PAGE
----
Cobalt Yellow (Aureolin) Pigment

As low as $30.80
In stock
Only %1 left

An intense yellow that has high tinting strength and low opacity. It is an expensive pigment sold by several manufacturers of artists' oil paints. Learn more.

Cobalt yellow (commonly called aureolin) is a potassium or sodium-substituted potassium cobalt nitrite. The compound was discovered in 1831 but not introduced as a pigment until after 1851. However, the pigment never gained popularity as an oil color and was much more widely available as a watercolor.

Water-Based Paint
In watercolors, cobalt yellow darkens and fades. It is a transparent, lightly staining, light-valued, intense yellow pigment.

Oil Paint
In oil paint, cobalt yellow is a transparent color with good tinting strength and is considered permanent.

Color Names
Current Names:Dutch: kobalt geel
English: cobalt yellow
French: jaune de cobalt
German: Kobaltgelb
Italian: giallo di cobalto
Spanish: cobalto amarillo

Origin and History

The history of cobalt yellow pigment has been well documented by M. Cornman in 'Cobalt Yellow (Aureolin),' Artists' Pigments. A Handbook of their History and Characteristics, Volume 1, National Gallery of Art (1986). It is generally understood that cobalt yellow was first synthesized by N.W. Fischer in 1831 as part of his study of nitrite salts. However, Fischer did not describe the compound specifically until 1848.

Meanwhile, Saint-Evre, working in Paris, independently rediscovered the compound around 1851 and introduced it as a pigment. It first appeared in Windsor & Newton's catalogs in 1861. According to Gettens and Stout, the pigment was reputedly made popular by the American watercolorist Aaron Penly and the German artist Arthur Mühlberg.


According to Cornman, the principal method of preparing cobalt yellow was to mix solutions of cobalt salts with acetic acid, followed by the addition of a concentrated potassium nitrite solution. Cobalt yellow would then slowly precipitate as a yellow crystalline mass.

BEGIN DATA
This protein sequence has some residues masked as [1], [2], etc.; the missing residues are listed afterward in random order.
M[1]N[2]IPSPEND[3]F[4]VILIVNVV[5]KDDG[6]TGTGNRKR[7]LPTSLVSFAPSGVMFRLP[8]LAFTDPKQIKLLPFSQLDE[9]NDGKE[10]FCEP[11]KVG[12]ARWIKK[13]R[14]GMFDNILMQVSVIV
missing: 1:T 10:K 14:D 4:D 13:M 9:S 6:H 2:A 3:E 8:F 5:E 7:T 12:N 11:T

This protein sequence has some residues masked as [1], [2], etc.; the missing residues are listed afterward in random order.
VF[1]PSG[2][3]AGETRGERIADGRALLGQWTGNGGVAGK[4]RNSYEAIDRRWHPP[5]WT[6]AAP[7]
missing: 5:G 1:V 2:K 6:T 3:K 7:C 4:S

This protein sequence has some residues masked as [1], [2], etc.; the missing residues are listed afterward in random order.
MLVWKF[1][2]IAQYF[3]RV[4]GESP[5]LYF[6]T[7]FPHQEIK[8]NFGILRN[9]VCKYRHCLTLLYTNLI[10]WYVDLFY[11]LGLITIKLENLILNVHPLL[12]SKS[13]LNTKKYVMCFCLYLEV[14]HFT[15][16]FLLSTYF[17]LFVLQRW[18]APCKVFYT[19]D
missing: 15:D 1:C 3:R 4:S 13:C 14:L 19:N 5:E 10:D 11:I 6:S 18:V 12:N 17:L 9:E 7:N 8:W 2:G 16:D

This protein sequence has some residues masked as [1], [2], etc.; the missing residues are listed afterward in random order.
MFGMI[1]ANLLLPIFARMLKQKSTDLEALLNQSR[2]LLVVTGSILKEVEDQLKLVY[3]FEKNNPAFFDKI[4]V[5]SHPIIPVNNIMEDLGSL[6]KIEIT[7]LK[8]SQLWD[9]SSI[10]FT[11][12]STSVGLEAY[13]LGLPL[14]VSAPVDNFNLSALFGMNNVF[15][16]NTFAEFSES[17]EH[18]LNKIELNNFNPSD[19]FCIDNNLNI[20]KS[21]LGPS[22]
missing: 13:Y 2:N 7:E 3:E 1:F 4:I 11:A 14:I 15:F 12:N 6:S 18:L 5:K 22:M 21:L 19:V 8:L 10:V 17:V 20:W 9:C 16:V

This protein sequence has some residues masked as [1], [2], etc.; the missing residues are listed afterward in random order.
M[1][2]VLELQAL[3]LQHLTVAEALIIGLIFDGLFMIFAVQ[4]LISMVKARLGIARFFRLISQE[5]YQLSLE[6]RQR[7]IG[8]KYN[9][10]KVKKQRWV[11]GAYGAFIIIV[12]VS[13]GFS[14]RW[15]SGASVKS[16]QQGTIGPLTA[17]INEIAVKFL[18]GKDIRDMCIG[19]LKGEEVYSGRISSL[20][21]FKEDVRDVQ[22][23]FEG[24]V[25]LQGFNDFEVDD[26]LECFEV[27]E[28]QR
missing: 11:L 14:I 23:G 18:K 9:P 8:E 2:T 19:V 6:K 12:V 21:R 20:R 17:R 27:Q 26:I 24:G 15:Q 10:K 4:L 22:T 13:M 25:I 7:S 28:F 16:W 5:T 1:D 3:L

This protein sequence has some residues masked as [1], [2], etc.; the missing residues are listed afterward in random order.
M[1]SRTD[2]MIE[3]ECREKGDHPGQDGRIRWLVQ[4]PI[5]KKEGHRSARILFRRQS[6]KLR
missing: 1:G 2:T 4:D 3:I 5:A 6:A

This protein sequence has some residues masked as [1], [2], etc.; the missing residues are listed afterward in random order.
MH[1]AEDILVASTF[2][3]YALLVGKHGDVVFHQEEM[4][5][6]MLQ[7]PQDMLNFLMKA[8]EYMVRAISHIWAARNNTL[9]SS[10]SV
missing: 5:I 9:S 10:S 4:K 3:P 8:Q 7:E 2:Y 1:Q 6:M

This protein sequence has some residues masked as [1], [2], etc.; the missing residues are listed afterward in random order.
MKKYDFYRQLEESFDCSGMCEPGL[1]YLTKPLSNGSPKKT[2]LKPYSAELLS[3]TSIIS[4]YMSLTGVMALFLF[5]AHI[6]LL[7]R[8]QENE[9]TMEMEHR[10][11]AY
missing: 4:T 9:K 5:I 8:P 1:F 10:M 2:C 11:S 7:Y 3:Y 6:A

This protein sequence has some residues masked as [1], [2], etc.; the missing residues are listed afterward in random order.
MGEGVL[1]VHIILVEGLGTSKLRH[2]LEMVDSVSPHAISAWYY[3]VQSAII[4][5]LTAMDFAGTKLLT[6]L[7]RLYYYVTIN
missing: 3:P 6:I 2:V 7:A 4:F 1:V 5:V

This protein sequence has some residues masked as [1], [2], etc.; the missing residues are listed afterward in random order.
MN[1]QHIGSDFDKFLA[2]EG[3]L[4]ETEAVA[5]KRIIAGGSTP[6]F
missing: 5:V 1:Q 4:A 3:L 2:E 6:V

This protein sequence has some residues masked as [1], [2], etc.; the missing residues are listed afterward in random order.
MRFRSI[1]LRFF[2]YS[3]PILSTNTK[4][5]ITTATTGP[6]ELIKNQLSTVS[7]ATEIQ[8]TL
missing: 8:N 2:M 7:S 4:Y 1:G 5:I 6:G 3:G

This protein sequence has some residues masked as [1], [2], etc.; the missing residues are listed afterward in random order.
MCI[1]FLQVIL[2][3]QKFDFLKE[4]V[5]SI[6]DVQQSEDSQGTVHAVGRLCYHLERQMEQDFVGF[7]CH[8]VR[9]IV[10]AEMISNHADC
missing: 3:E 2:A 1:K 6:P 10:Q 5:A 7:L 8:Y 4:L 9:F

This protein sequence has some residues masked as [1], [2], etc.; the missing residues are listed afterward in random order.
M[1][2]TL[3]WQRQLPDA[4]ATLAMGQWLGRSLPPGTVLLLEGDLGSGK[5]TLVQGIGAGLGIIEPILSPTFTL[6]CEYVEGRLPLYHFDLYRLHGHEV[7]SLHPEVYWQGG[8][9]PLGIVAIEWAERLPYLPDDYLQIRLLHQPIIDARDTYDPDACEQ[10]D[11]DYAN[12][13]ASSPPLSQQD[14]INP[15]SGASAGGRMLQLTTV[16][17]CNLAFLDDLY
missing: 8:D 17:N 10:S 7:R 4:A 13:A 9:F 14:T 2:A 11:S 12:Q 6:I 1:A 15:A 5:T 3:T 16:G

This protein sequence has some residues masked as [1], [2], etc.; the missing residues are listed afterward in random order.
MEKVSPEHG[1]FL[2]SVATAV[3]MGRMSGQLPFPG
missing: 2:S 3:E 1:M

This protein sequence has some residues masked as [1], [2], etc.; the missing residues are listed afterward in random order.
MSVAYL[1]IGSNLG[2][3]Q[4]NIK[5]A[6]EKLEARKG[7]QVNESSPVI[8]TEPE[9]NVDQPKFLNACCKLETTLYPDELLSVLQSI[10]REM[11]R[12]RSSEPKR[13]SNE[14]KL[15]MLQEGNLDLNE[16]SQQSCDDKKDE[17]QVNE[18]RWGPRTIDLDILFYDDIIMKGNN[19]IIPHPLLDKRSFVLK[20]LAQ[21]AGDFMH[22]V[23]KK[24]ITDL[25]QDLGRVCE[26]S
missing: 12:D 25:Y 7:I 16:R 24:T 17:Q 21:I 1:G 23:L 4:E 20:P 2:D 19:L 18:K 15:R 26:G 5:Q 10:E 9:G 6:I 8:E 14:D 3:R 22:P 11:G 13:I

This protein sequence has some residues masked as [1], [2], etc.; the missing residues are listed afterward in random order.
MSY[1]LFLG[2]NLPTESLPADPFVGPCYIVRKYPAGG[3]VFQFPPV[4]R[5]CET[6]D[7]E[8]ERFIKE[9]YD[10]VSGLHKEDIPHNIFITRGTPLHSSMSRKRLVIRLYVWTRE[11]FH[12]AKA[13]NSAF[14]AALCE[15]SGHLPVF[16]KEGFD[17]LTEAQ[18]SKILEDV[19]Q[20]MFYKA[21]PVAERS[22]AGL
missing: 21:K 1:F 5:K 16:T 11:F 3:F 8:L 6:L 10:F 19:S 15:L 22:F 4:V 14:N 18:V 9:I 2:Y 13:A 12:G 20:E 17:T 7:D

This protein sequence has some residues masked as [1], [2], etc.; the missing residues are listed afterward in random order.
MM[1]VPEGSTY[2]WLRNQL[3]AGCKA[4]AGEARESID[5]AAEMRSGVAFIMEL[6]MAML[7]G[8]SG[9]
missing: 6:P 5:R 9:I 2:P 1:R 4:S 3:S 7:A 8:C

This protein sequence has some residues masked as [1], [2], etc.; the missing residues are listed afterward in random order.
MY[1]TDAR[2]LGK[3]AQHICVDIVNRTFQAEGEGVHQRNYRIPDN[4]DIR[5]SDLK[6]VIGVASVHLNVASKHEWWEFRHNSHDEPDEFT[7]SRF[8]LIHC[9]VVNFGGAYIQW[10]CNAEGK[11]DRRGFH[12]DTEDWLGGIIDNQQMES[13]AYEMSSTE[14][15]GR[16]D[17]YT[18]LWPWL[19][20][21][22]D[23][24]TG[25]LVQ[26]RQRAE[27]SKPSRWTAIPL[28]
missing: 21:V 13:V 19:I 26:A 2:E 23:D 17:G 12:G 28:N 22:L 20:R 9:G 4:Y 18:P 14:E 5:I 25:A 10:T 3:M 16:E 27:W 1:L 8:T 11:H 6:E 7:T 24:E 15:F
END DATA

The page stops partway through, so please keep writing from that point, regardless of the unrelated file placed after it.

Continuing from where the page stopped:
Permanence and Compatibility

Cobalt yellow is slightly soluble in water and darkens when mixed with sodium sulfide and caustic soda. In admixtures with organic pigments, such as lakes of cochineal, indigo, etc., it causes the decomposition of these; the organic colors become altered in hue, and cobalt yellow becomes a brownish hue.

Oil Absorption and Grinding

Cobalt yellow absorbs a high amount of oil, about 55 grams of linseed oil per 100 grams of pigment, to make a paste. Some manuals note that the pigment works better as a watercolor than it does in oil, and it is highly valued among moist colors used by artists. According to Uebele, mixing and grinding requires six parts of oil to four parts of the dry color.


Cobalt yellow is considered slightly toxic, and hence, care should be taken when handling the dry powder pigment to avoid inhaling the dust. Soluble cobalt compounds and cobalt metals may have a sensitizing effect. However, none have been reported during many years of handling cobalt yellow pigments.

Rublev Colours Pigment: Cobalt Yellow (Aureolin)
Rublev Colours Pigment: Cobalt Yellow (Aureolin)

Pigment Information
Color Index:Pigment Yellow 40 (77357)
Chemical Name:Hydrated Tripotassium Hexanitrocobalt(II)
Chemical Formula:K3(Co(NO2)6).nH2O
ASTM Lightfastness Rating
Specific Gravity: 
Refractive Index: 
Oil Absorption:55 g oil/100 g pigment
More Information
BrandRublev Colours
VendorNatural Pigments
Processing TimeUsually ships the next business day.
Pigment TypeOrganic, Synthetic
Here are items you recently viewed during your visit of Natural Pigments Recently Viewed
No recently views items
Clear All
Cobalt Yellow (Aureolin) Pigment
Copyright © 2024-present Natural Pigments, Inc. All rights reserved.